Rest assured reader, I have indeed played Super Mario Bros. before. A good few times in fact, though not so much the NES version that really kicked the whole Mario thing off. Yes, yes, there was Mario Bros. in the arcade and on the Atari and what have you, but it was the Super Mario line that made an impression on millions upon millions of gamers worldwide.
Super Mario Bros. saw an arcade release, but it was in its element on the Nintendo Entertainment System. That was before my time though, and I was first introduced to Super Mario Bros. in the form of Super Mario All-Stars on the SNES. My cousins only had a handful of games for their SNES, but they consistently kicked my arse at every one of them.
All-Stars contained an improved and graphically updated version of Super Mario Bros. and while I find myself having a little more success with that version, we really ought to go back to where it all began.
I'd say it's amazing how playing Super Mario Bros. comes back to you after not playing it for a long while, but that would perhaps take away the fact that it's often championed as an example of great game design.
You can't have not seen that opening screen somewhere. Those colours scream 'Mario', and the music... don't lie to me and say that's never been stuck in your head. There is no other game that can lay claim to being so recognisable, and we haven't even got to the first obstacle.
It absolutely doesn't matter if you fall to the first Goomba, because you're learning and you're having fun, aren't you? Bit by bit you discover what Mario can and can't do, how he does and doesn't move, as the levels drip feed new enemies and obstacles your way.
A Goomba disappears in one hit, but a turtle in two, a winged flying turtle in three. You can jump on their heads or shoot fireballs that a magic flower gave you. It doesn't have to make sense, it just has to delight. It ought to be challenging too, of course, but not so frustrating as to put players off. Tight jumps, moving platforms - timing is everything. Well, not everything, but it helps.
You bounce off blocks as little Mario, but eat a mushroom and you grow twice as big and can smash those blocks. This doesn't need to be read in a manual, because those first few blocks of World 1-1 pretty much funnel you into finding this out. Once you know what that Question block contains, you can decide whether to use it on your next run. It's a tutorial without people even knowing that it's a tutorial.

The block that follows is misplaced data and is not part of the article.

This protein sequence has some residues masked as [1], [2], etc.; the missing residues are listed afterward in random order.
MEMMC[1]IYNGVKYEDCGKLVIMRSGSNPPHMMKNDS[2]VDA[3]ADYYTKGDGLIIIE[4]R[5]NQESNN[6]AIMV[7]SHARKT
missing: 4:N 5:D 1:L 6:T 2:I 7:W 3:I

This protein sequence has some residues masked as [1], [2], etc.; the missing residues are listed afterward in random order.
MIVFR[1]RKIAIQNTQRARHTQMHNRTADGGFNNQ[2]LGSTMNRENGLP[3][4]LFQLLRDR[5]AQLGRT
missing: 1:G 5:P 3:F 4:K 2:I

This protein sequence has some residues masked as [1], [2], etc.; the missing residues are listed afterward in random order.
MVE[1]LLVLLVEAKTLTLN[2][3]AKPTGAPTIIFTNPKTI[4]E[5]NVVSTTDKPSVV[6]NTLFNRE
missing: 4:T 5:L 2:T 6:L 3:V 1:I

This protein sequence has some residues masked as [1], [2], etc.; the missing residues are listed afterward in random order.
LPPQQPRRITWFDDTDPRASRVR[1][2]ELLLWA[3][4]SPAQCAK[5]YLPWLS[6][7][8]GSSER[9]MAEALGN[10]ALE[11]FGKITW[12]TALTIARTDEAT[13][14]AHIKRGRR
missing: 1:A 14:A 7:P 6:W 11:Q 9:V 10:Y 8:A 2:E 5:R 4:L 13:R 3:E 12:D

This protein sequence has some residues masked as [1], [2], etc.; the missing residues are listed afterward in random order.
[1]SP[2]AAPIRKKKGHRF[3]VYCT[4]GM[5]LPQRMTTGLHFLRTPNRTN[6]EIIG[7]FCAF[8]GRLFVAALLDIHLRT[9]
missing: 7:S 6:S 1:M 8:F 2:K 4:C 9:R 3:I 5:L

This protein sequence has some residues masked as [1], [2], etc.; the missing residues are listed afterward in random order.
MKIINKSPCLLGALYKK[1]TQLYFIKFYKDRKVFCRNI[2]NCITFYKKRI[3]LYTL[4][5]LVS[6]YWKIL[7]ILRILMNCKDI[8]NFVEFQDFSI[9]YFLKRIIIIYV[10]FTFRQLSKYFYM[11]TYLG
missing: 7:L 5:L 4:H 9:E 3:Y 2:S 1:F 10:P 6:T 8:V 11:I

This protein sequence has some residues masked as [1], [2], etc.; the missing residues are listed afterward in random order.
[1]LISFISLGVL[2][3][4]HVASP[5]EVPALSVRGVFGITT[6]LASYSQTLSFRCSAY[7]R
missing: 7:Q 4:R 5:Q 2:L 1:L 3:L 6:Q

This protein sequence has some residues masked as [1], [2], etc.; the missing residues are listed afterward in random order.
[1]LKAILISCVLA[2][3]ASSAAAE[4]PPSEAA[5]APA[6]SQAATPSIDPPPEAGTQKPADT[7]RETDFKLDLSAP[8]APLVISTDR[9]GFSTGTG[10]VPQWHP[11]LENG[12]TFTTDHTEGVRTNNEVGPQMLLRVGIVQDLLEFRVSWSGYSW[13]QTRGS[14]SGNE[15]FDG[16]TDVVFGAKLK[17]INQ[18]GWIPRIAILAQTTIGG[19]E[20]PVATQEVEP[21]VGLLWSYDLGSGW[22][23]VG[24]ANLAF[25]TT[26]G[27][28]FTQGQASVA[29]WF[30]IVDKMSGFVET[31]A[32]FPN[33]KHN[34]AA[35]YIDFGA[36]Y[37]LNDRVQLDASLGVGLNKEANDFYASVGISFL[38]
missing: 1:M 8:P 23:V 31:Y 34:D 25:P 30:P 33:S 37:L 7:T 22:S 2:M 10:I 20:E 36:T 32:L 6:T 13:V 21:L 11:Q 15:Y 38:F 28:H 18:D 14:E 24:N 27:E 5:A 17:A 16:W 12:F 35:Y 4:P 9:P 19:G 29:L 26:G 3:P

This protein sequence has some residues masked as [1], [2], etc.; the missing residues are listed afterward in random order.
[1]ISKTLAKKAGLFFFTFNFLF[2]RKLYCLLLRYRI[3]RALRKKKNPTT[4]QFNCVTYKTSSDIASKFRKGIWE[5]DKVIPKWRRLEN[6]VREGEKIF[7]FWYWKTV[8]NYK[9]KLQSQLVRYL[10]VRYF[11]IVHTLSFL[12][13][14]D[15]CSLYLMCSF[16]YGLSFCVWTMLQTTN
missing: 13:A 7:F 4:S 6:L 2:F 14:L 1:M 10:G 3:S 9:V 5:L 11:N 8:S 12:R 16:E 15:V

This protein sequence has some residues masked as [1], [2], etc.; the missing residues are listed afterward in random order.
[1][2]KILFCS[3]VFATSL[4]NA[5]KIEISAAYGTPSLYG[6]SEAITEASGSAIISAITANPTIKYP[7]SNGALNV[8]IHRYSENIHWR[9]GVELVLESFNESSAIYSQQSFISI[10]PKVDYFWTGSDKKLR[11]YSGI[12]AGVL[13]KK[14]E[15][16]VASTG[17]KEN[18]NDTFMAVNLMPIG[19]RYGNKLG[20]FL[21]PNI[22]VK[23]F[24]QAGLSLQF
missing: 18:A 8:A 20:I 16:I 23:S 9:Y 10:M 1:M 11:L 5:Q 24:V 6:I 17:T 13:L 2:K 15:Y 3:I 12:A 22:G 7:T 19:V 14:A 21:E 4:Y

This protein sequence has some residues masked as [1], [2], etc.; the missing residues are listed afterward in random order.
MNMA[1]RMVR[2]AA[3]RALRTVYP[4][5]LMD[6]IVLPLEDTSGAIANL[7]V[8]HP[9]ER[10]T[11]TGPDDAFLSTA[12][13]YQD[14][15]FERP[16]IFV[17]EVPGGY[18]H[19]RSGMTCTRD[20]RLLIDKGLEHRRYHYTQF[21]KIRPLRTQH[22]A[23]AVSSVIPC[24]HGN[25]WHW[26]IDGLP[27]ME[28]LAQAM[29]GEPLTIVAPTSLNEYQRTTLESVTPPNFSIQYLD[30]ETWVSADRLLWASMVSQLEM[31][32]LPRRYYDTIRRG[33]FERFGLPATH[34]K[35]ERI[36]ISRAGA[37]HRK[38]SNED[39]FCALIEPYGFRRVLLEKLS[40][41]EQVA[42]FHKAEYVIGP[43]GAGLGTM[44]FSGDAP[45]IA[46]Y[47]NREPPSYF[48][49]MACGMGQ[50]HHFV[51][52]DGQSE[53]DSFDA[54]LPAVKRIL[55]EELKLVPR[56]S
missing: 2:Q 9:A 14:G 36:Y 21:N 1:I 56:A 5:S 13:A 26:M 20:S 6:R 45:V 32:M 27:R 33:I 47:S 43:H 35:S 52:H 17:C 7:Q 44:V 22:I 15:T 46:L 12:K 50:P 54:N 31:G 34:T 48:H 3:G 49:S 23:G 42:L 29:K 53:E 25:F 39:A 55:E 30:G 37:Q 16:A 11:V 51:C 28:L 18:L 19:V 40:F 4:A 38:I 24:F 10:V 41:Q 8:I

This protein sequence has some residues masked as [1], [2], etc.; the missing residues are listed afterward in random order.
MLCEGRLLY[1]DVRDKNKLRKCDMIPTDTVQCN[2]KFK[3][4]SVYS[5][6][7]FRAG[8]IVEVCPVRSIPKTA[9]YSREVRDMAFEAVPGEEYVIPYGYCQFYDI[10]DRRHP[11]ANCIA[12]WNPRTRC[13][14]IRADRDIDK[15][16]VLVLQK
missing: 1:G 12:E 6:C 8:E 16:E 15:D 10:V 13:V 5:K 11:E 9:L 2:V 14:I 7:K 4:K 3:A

The scenery is varied across 8 worlds that have you avoiding bottomless pits, squatting over every pipe just to find the ones that lead to secrets, dodging fireballs and fish, all in an effort to rescue the Princess - who will seemingly always be in another castle.
Super Mario Bros. is all about that 'just one more go' feeling. You see someone do well and you want to do better. You see how close you got and you want to try harder. It can get tricky and will require you to step up as you make progress, but it's not demanding or demeaning.
It's fun. What a novel idea that is.
If you're familiar with any of the numerous sequels and spin offs of Super Mario Bros., adapting to the change of pace may catch you out from time to time. What should have been an easy to avoid enemy will probably be your demise at some point, either because you didn't quite judge a jump, or simply weren't yet tuned into how Mario jumps here.
I had Super Mario Land on my Game Boy, and would play until the batteries ran dry. I was on it far too often but I was enjoying my time playing. When I was setting up my Raspberry Pi for some retro gaming, I jumped into Super Mario Land and relieved memories of decades gone by, the way Mario controlled just clicking - I knew his pace, I knew his jumping ability, I was in the zone in moments. I then jumped into Super Mario Bros. and was just a step or two up from blithering idiot. The techniques I'd need to use were the same and both games are Super Mario through and through, but the control just wouldn't come to me quickly for Super Mario Bros.
This isn't a slight on the game by any means. I'm struggling to find slights. The Hammer bros can be annoying? The point is, even if a Super Mario title is 'just like the Super Mario of old', it likely isn't, and you will need to find those skills again.
Those skills will come back though. Look, I even remembered how to get to the first set of warp pipes! Do you know how goddamn amazed I was when my cousin first showed me this? I'm running where the scores are shown. That shouldn't be possible, at yet it is, and it is awesome.
Super Mario Bros. is still awesome because of the incredibly talented bunch of people who continue to play it 30 years on. The game can be sped through in mere minutes, which isn't to say that the challenge has been reduced to nothing. Quite the opposite, you might argue, as speed runners still have to decide between risky strategies in the name of shaving seconds off their time.
The amazing players don't stop at humans, as there are computers that have either brute forced or else actually learnt their way through Super Mario Bros. - a computer has probably beaten more of Super Mario Bros. than many people have, and can use game bugs to its advantage while doing so. What other game can lay claim to that? Probably a few. But there aren't many, are there?
You have most likely played Super Mario Bros. in some form. Often. On multiple platforms. You don't need me to tell you to go and play another 'quick' game of it sometime.
40 million copies sold in some form or other? Must be doing something right...
Super Mario Bros. developed by Nintendo, first released in 1985.
Version played: NES, 1985 (via emulation)
SNES, 1993 (via emulation)